6. Nasal Cancer

    MedlinePlus

    ... the way to your throat as you breathe. Cancer of the nasal cavity and paranasal sinuses is ... be like those of infections. Doctors diagnose nasal cancer with imaging tests, lighted tube-like instruments that ...

  7. Rhinometric evaluation of nasal cavity geometry and its relation to the upper arch transverse distance.

    PubMed

    Paiva, João Batista; Alves, Adriana Silva; Ribeiro, Annelise Nazareth Cunha; Rino Neto, José; Fantini, Solange Mongeli de

    2009-01-01

    The objective of this study was to evaluate children's respiratory patterns in the mixed dentition, by means of acoustic rhinometry, and its relation to the upper arch width development. Fifty patients were examined, 25 females and 25 males with mean age of eight years and seven months. All of them were submitted to acoustic rhinometry and upper and lower arch impressions to obtain plaster models. The upper arch analysis was accomplished by measuring the interdental transverse distance of the upper teeth, deciduous canines (measurement 1), deciduous first molars (measurement 2), deciduous second molars (measurement 3) and the first molars (measurement 4). The results showed that an increased left nasal cavity area in females means an increased interdental distance of the deciduous first molars and deciduous second molars and an increased interdental distance of the deciduous canines, deciduous first and second molars in males. It was concluded that there is a correlation between the nasal cavity area and the upper arch transverse distance in the anterior and mid maxillary regions for both genders. PMID:20027450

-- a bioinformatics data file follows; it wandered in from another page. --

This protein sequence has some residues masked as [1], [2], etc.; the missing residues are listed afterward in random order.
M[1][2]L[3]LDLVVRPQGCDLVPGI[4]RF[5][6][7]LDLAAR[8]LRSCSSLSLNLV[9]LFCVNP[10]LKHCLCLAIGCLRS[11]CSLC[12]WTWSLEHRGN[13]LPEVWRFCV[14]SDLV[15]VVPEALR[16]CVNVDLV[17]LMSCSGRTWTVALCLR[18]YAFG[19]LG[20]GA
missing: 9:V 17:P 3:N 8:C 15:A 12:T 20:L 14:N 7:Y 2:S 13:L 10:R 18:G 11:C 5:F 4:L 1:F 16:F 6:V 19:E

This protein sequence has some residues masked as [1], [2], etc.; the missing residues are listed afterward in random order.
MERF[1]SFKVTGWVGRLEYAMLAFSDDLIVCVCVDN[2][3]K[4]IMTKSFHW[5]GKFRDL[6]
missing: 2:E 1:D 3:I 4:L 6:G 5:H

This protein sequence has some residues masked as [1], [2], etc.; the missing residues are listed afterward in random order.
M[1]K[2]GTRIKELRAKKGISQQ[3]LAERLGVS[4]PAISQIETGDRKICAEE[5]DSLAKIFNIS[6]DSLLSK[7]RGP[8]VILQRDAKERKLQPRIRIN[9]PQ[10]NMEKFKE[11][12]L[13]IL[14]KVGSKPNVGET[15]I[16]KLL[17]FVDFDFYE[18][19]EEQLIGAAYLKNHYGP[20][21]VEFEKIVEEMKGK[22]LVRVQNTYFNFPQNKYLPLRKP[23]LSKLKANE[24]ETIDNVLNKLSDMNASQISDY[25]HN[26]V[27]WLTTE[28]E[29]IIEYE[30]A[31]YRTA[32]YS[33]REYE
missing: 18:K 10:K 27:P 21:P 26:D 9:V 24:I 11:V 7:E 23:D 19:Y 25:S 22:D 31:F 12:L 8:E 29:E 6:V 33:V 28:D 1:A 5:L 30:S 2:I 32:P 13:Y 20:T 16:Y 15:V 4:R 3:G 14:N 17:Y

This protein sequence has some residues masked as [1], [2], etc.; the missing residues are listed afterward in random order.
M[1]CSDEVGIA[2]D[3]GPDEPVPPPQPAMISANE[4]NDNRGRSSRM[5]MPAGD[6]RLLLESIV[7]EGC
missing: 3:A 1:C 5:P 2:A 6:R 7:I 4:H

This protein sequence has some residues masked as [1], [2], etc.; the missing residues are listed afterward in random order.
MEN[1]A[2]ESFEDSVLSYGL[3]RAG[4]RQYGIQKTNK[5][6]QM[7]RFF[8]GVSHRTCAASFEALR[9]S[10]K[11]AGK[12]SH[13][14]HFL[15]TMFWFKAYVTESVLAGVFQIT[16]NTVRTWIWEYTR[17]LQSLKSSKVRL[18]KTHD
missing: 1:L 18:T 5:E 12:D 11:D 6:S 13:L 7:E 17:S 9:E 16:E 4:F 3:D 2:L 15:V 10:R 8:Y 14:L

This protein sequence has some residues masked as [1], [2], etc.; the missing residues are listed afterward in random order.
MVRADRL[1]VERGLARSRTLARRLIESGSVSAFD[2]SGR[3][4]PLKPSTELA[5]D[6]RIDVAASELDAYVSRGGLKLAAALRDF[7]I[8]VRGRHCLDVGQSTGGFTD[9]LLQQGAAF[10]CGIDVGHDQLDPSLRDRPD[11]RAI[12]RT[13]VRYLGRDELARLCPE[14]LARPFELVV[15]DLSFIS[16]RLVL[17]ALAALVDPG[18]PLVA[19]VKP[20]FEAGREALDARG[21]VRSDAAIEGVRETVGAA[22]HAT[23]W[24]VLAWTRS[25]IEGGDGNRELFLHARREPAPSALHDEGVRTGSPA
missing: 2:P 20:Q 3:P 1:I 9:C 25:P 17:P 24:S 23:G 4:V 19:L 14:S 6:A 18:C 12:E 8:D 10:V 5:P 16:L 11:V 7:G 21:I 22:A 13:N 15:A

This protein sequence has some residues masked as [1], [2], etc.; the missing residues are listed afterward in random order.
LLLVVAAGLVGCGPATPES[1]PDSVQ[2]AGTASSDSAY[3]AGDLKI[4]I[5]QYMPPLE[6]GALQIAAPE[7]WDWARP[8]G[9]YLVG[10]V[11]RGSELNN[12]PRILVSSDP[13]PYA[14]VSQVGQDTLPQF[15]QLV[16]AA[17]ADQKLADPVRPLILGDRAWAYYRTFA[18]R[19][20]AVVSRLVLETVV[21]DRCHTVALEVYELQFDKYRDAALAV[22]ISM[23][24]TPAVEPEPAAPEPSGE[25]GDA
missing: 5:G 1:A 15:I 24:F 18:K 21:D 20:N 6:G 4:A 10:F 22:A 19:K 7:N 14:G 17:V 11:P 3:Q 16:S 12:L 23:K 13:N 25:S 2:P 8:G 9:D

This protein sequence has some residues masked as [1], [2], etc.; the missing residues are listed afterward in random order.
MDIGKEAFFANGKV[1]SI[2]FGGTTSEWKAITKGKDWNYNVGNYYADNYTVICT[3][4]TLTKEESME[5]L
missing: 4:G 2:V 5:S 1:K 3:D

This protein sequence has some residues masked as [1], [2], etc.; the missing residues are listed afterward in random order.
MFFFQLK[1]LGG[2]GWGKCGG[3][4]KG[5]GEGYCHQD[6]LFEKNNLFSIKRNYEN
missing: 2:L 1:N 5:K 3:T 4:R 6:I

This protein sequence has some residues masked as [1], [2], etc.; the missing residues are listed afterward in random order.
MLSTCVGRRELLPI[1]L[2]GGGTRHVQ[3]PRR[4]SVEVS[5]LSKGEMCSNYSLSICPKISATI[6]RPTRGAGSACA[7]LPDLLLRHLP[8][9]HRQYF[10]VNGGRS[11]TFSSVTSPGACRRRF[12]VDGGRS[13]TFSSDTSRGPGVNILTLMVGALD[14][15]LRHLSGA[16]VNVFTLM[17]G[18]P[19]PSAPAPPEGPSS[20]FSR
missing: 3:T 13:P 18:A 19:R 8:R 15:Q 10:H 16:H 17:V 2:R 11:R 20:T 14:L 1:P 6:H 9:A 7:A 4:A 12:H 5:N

8. Magnetic Resonance Imaging (MRI) Appearances of Primary Amelanotic Malign Melanoma in the Nasal Cavity: A Rare Case

    PubMed Central

    Gunbey, Emre; Sayit, Asli Tanrivermis; Aslan, Kerim

    2015-01-01

    Malign melanoma of the nasal cavity that arises at such an unusual location is an exceptional case only occasionally mentioned in the literature. An amelanotic form, which is an uncommon type for this malignancy, also has an unusual radiological appearence from the classic melanotic form. We report here the magnetic resonance imaging (MRI) findings of a 46-year-old man who had a nasal cavity mass diagnosed as an amelanotic malign melanoma and discuss the importance of differential diagnosis with such an unusual radiological manifestation in this location. PMID:25859499

  9. The nasal cavity of the sheep and its olfactory sensory epithelium.

    PubMed

    Barrios, Arthur William; Sanchez Quinteiro, Pablo; Salazar, Ignacio

    2014-12-01